The Motel

Director: Michael Kang
Screenwriters: Michael Kang


Michael Kang makes an auspicious debut with this warm and wonderfully observed story of a working-class Chinese American boy. The Motel brings a fresh character and a unique world to life while expertly rendering classically raw shades of male pubescence.

Thirteen-year-old Ernest Chin lives and works in a sleazy hourly rate motel with his battle-axe of a mother, his grandpa, and his little sister Katie. Abandoned by his father, Ernest takes on the responsibilities of the family business and, after school, routinely checks in guests, sponges down their desire-soiled rooms, and babysits Katie while she plays in the asphalt parking lot with her headless, dirt-filled Barbie doll. Looking on is Christine, Ernest's 15-year-old love, whose family owns the Chinese restaurant across the street. Of course, Christine thinks Ernest is a dork. Enter Sam Kim, a charismatic Korean American man with a troubled past and a penchant for booze and prostitutes. Sam sees himself in Ernest, a boy careening through the worst stages of adolescence with nobody to help guide him. After bonding with the boy over midnight fried chicken, Sam becomes inspired to take Ernest under his wing—but the new alliance is not always an easy one.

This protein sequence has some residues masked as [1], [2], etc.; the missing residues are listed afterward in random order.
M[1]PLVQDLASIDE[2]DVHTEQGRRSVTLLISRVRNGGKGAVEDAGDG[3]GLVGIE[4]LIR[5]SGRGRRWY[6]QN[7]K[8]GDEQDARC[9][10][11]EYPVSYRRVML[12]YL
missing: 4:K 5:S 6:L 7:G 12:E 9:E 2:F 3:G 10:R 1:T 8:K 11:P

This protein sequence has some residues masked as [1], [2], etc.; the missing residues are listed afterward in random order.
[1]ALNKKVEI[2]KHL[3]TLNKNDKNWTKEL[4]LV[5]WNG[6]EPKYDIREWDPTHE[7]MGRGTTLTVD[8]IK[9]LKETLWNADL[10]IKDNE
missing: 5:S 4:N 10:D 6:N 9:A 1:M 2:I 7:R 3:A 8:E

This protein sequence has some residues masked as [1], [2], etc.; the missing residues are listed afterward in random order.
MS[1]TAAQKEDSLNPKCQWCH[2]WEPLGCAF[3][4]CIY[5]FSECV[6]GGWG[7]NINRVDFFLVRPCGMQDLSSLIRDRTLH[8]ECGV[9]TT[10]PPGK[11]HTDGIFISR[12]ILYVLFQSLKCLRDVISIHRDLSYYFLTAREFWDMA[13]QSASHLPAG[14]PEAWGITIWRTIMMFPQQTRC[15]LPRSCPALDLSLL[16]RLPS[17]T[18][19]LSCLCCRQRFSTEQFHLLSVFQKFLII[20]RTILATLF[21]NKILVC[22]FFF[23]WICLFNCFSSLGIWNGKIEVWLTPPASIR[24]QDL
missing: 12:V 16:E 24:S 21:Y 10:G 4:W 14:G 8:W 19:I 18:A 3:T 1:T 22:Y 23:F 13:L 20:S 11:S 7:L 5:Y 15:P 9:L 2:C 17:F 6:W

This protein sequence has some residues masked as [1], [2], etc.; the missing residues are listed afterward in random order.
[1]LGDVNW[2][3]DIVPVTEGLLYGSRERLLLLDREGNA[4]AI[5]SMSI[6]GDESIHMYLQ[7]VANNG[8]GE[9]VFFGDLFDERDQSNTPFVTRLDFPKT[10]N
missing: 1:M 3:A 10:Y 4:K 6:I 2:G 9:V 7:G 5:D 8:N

Kang's characters, brought to life by a talented troupe of actors, are sensitively drawn, genuine, and heartfelt. The Motel is a treat as a peek into childhood and all of its clumsy victories.

(Archives note: see also Michael Kang's Meet The Artist interview on our YouTube Channel.)

— Shari Frilot

Screening Details

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